Using the normal approximation to a statistic, calculate equi-tailed two-sided confidence intervals.
norm.ci(boot.out = NULL, conf = 0.95, index = 1, var.t0 = NULL, t0 = NULL, t = NULL, L = NULL, h = function(t) t, hdot = function(t) 1, hinv = function(t) t)
- A bootstrap output object returned from a call to
t0is missing then
boot.outis a required argument. It is also required if both
- A scalar or vector containing the confidence level(s) of the required interval(s).
- The index of the statistic of interest within the output of a call to
boot.out$statistic. It is not used if
boot.outis missing, in which case
t0must be supplied.
- The variance of the statistic of interest. If it is not supplied then
- The observed value of the statistic of interest. If it is missing then it is taken from
boot.outwhich is required in that case.
- Bootstrap replicates of the variable of interest. These are used to estimate the variance of the statistic of interest if
var.t0is not supplied. The default value is
- The empirical influence values for the statistic of interest. These are used to calculate
boot.outare supplied. If a transformation is supplied through
hthen the influence values must be for the untransformed statistic
- A function defining a monotonic transformation, the intervals are calculated on the scale of
h(t)and the inverse function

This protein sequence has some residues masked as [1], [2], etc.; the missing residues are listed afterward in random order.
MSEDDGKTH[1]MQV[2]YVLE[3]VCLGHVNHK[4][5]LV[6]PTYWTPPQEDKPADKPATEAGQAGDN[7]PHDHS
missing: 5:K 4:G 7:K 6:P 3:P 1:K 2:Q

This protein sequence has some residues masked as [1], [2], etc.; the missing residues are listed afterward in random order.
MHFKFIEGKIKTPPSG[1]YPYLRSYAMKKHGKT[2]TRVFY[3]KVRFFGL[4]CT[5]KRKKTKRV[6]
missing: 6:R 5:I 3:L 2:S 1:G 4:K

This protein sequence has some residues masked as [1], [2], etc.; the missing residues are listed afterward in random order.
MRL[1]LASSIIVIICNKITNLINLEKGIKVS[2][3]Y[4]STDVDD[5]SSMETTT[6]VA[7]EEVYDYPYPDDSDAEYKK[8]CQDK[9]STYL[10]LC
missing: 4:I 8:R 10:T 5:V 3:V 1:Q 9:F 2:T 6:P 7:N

hinvis applied to the resulting intervals.
hmust be a function of one variable only and must be vectorized. The default is the identity function.
- A function of one argument returning the derivative of
h. It is a required argument if
his supplied and is used for approximating the variance of
h(t0). The default is the constant function 1.
- A function, like
h, which returns the inverse of
h. It is used to transform the intervals calculated on the scale of
h(t)back to the original scale. The default is the identity function. If
his supplied but
hinvis not, then the intervals returned will be on the transformed scale.
It is assumed that the statistic of interest has an approximately normal distribution with variance
var.t0 and so a confidence interval of length
2*qnorm((1+conf)/2)*sqrt(var.t0) is found. If
t are supplied then the interval is bias-corrected using the bootstrap bias estimate, and so the interval would be centred at
2*t0-mean(t). Otherwise the interval is centred at
length(conf) is 1 then a vector containing the confidence level and the endpoints of the interval is returned. Otherwise, the returned value is a matrix where each row corresponds to a different confidence level.
Davison, A.C. and Hinkley, D.V. (1997) Bootstrap Methods and Their Application. Cambridge University Press.
This function is primarily designed to be called by
boot.ci to calculate the normal approximation after a bootstrap but it can also be used without doing any bootstrap calculations as long as
var.t0 can be supplied. See the examples below.
# In Example 5.1 of Davison and Hinkley (1997), normal approximation # confidence intervals are found for the air-conditioning data. air.mean <- mean(aircondit$hours) air.n <- nrow(aircondit) air.v <- air.mean^2/air.n norm.ci(t0 = air.mean, var.t0 = air.v) exp(norm.ci(t0 = log(air.mean), var.t0 = 1/air.n)[2:3]) # Now a more complicated example - the ratio estimate for the city data. ratio <- function(d, w) sum(d$x * w)/sum(d$u *w) city.v <- var.linear(empinf(data = city, statistic = ratio)) norm.ci(t0 = ratio(city,rep(0.1,10)), var.t0 = city.v)
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